Kenneth Bianchi: Los Angeles' Hillside Strangler

A black and white mugshot photo of the Hillside StranglerKenneth Bianchi
Wikimedia | Doc9871

News & Politics
Heather L Lawton

"I figured I'd be safe because my boyfriend would protect me from the Hillside Strangler," said ex-girlfriend Sheryl Kellison. The last time she saw her boyfriend, Kenneth Bianco, he made her walk to her car alone in the late-night hours.

She pleaded with him almost to tears because the body count of young women murdered by the Hillside Strangler was up to ten. But he refused, assuring her, "No one's gonna hurt you." Kellison later realized why he was positive no harm would come to her that night. Bianchi was the Hillside Strangler.

Bodies With A Message

A dead body in a wooded area under a sheet with feet exposed
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The position of a dead body can tell law enforcement what kind of killer they're searching for. During the murder spree in Los Angeles, some of the corpses that officers discovered were posed in a manner to send shockwaves through the community and to investigators. The female victims were found bound, often nude and sometimes with their legs wide apart. They understood they were on the hunt for a sexual sadist.

There was a period during the investigation when the police believed their tactics scared the serial murderer(s) into hiding because the city had experienced a reprieve. Soon after the LAPD gloated about the killer's cowardice, another body was discovered on the Hillside and positioned in the trajectory of a police precinct. The Strangler was sending law officials a message -- "I'm still here."

Sex Workers Deserve Justice Too

The word "sex" spelled out with a man and woman caressing in between the letters
Unsplash | Mathieu Stern

In the 1970s, prostitution was prevalent in Los Angeles, like in other big cities. Public opinion regarding murdered sex workers mimicked those of other towns. When most people heard about a sex worker found murdered, they figured that was simply the life of a prostitute, and a violent end came with the profession.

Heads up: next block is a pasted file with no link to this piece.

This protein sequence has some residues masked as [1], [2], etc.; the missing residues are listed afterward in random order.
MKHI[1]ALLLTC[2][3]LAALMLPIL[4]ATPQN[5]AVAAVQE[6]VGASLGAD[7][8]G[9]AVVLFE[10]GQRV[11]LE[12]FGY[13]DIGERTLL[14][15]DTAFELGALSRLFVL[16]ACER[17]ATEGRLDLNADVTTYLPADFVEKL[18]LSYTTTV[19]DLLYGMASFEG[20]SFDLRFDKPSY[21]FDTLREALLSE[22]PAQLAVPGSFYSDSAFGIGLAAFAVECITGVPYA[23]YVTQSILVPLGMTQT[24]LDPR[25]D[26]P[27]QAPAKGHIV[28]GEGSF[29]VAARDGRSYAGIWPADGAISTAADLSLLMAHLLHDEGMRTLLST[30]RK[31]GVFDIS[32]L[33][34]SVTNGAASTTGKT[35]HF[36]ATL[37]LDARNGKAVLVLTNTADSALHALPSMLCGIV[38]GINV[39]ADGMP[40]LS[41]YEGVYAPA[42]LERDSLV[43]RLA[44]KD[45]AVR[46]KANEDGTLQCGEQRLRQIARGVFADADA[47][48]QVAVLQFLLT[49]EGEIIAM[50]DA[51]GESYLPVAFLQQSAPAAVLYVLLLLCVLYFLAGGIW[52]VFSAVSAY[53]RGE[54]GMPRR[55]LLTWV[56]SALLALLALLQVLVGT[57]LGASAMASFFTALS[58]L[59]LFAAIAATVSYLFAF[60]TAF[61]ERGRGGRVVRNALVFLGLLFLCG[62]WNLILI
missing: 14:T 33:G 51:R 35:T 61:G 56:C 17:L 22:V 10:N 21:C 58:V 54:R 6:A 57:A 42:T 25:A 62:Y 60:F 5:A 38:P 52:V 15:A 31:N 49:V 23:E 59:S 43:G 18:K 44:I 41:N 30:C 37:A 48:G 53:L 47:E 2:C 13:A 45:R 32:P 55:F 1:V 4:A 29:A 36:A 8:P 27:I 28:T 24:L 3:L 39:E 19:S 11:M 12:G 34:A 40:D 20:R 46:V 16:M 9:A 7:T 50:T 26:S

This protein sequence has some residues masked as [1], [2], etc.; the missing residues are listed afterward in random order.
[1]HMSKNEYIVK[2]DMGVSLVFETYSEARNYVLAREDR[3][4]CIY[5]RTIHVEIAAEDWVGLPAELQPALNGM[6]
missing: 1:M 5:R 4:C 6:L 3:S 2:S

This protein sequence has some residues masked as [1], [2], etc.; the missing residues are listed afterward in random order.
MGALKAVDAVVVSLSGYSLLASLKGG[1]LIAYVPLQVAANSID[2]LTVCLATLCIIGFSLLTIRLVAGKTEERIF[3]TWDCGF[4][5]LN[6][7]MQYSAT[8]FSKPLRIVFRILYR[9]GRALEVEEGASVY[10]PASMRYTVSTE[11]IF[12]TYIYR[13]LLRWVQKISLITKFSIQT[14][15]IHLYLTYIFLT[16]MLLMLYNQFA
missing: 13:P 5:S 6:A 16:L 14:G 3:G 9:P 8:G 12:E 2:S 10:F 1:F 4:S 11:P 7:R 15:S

Many feminists fought for fair rights for sex workers. Throughout the investigation, the police dropped the ball on a sex worker that changed "whore houses." She was reported missing, but LAPD refused to send a police car to the location, categorizing her as "another whore" who wasn't worth wasting the manpower. The police found her dead body the next day.

Many women die facing unimaginable brutality, and others can't explain why they're alive to tell their stories.

A Narrow Escape

An animated couple face-to-face
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The common-law wife and mother of Bianchi's child, Kelli Boyd, and ex-girlfriend, Kellison were not chosen to die at their lover's hands.

Serial killer Ted Bundy's girlfriend, Elizabeth Kloepfer, was exempt from his casualties list during his crime spree. The BTK and Green River killers both had wives whose fate wasn't decided by their killing spouses either.

Why do these women escape death? All of these serial murderers killed women in abundance. What was the factor that kept their girlfriends alive?

While not all these women suspected the men they were with of murder, Kloepfer had a hunch about Bundy. Bianchi's girlfriend didn't suspect him, but another insider did.

A Suspicious Mother

The words "serial killer" written in red surrounded by a border
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Sheryl Kellison's mother had reported to the LAPD and surrounding county police departments for months about Bianchi without her knowledge. Still, investigators dismissed him as the Hillside Strangler after a light investigation.

He was then able to move on from his relationship with Kellison in Los Angeles to Washington, where he strangles two female college students to death, leaving their bodies deserted in a car on a cul de sac.

The End Of A Nightmare

Man in jail with hands around bars
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Detectives knew early in the investigation there had to be at least two assailants moving these bodies to the Hillside areas. Bianchi's killing partner is identified as his cousin Angelo Buono.

After numerous interviews with Bianchi performing a multiple personality routine with psychologists in hopes of a milder sentence, investigators began to close in on both Bianchi and Buono.

Bianchi finally admits to the murders, receives two consecutive life sentences, and is mandated to testify truthfully against his cousin, Buono.

On October 19, 1979, authorities presented Buono with a warrant, charging him with multiple felony counts related to the Hillside stranglings, and he was arrested. A jury convicted him on nine counts of murder, and he received life in prison.

The girlfriends and wives may not be as clever as the police or even as quick-witted as Kellison's mother about the serial murderer with whom they had relationships. They were not foolish for falling for the killer, they were merely charmed like some of the victims.

The difference is that Kellison's mother still has her daughter with her to reminisce about the jovial times she spent with a serial killer.